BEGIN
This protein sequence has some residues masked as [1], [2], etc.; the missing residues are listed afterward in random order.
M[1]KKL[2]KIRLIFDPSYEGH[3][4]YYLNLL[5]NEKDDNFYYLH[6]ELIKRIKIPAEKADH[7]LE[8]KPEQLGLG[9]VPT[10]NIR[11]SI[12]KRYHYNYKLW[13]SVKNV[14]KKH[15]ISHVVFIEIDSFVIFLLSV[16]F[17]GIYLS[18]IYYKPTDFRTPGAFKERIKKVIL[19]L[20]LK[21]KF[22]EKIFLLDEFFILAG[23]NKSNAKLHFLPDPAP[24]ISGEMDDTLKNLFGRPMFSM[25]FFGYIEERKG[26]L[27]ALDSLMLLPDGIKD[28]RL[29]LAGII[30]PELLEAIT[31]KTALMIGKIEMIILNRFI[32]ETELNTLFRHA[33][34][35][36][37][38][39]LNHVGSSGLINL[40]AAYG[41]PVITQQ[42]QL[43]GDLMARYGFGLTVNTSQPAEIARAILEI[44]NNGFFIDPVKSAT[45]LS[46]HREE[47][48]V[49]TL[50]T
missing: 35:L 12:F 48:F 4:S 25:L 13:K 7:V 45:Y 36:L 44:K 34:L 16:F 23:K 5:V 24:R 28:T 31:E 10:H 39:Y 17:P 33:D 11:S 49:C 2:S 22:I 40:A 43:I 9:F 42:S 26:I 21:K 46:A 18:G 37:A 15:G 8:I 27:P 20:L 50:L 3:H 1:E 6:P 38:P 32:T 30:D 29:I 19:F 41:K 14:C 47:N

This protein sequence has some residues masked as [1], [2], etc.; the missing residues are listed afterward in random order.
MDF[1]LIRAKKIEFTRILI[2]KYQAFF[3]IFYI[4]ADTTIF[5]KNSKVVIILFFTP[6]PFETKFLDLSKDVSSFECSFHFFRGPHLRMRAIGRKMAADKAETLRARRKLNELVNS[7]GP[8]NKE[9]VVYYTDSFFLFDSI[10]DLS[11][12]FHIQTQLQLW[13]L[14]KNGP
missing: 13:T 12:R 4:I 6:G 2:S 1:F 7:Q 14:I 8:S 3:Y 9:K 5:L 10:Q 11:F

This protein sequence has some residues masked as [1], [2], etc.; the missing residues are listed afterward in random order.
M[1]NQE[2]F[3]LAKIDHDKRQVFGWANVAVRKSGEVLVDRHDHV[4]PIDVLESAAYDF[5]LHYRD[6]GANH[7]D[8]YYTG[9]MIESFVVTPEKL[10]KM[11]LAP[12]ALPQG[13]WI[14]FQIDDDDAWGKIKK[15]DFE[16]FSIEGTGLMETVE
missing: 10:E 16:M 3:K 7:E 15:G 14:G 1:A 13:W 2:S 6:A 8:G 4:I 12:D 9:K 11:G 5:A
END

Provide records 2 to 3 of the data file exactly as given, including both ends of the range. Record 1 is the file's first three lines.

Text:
This protein sequence has some residues masked as [1], [2], etc.; the missing residues are listed afterward in random order.
MDF[1]LIRAKKIEFTRILI[2]KYQAFF[3]IFYI[4]ADTTIF[5]KNSKVVIILFFTP[6]PFETKFLDLSKDVSSFECSFHFFRGPHLRMRAIGRKMAADKAETLRARRKLNELVNS[7]GP[8]NKE[9]VVYYTDSFFLFDSI[10]DLS[11][12]FHIQTQLQLW[13]L[14]KNGP
missing: 13:T 12:R 4:I 6:G 2:S 1:F 7:Q 14:I 8:S 3:Y 9:K 5:L 10:Q 11:F

This protein sequence has some residues masked as [1], [2], etc.; the missing residues are listed afterward in random order.
M[1]NQE[2]F[3]LAKIDHDKRQVFGWANVAVRKSGEVLVDRHDHV[4]PIDVLESAAYDF[5]LHYRD[6]GANH[7]D[8]YYTG[9]MIESFVVTPEKL[10]KM[11]LAP[12]ALPQG[13]WI[14]FQIDDDDAWGKIKK[15]DFE[16]FSIEGTGLMETVE
missing: 10:E 16:M 3:K 7:E 15:G 14:G 1:A 13:W 2:S 6:A 8:G 4:I 12:D 9:K 11:G 5:A